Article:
Friday, February 1st, 2013
Learning about other countries is an important lesson in geography and cultures for kids of all ages but how do you begin teaching them about a place that, at first glance, seems so different from where you live? Here are 3 ways to make your children global citizens.
Talk about commonalities. Young ages will be able to best identify with day to day life such as food, family, and daily life. Little Passports provides a great introduction for preschoolers through a monthly subscription service that follows Sam and Sophia through world travels with materials that arrive in the mail. Each month Little Passports sends information about a different country through a postcard written by Sam and Sophia, sticker to add to your child’s play passport, and a souvenir from the country. It’s a great way to get the conversation going about countries around the globe in an age appropriate way.
Look at photos. Pictures are a great way to get kids talking about places around the world because the visual nature makes them want to talk about what they’re seeing. Browse images from sources like Getty Images, Flickr, or the Travel App for Windows 8. Ever since getting my Microsoft Surface Tablet, we’ve enjoyed using the Travel App to browse over 3,000 destinations around the globe and read articles on each city, area attractions, view maps to get a sense of geography, learn about the climate through weather reports, while also accessing stunning images. The Travel App can be used to learn more about a city even if you aren’t planning a trip.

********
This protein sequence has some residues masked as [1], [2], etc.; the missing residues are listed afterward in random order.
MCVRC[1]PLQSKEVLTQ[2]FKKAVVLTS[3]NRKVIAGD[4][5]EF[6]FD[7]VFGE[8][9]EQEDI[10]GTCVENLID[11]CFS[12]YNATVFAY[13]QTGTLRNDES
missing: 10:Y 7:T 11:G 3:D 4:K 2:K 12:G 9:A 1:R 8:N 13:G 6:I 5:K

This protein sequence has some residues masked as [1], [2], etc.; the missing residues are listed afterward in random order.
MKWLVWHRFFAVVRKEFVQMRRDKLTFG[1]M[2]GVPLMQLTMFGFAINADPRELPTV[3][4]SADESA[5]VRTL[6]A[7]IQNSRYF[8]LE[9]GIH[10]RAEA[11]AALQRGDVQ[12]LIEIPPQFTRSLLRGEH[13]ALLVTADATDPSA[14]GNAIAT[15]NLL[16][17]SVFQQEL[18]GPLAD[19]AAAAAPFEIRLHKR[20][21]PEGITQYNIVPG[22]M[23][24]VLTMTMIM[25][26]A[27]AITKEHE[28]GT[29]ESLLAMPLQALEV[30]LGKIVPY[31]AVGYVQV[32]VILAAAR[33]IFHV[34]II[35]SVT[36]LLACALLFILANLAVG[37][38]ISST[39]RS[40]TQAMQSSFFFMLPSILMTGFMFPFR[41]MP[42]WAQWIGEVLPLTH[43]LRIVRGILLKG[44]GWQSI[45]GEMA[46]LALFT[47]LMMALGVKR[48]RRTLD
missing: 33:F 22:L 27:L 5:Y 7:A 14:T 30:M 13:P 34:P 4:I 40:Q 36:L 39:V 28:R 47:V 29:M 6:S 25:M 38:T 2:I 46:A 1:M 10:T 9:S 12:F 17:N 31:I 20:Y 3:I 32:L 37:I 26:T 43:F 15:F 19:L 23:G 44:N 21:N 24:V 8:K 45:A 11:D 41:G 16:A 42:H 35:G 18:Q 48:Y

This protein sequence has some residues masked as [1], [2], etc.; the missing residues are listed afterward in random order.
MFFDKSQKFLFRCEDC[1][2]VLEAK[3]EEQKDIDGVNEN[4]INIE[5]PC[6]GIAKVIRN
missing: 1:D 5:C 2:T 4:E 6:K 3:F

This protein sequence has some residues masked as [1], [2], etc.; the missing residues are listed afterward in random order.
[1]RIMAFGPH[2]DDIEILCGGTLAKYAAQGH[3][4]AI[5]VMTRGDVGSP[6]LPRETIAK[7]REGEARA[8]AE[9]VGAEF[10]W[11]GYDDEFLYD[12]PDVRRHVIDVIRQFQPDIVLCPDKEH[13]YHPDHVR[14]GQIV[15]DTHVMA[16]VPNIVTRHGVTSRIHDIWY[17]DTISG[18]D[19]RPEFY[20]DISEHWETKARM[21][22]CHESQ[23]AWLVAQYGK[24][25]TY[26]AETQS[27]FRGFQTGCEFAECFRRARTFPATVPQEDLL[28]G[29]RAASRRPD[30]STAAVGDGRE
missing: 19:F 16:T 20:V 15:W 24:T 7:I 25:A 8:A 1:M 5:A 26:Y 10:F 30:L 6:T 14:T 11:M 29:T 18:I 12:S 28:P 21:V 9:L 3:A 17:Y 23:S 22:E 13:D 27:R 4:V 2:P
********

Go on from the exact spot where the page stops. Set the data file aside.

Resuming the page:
Plan a trip. Even if your budget doesn’t allow for a trip that involves a flight and a passport, virtual trips can be just as educational and rewarding. Do some research and assemble links that relate to a country’s location, geography, history, traditions, food, and popular pasttimes. For an example, here’s a post I wrote about taking a virtual field trip to Scotland on Parents.com inspired by the movie, Brave.
While it may be tempting to sit down with your kids and explore the world together, it’s always a good idea to preview information and images to ensure that they’re age appropriate before showing them to your children.
Ready for travel around the world via ShutterstockAdd a Comment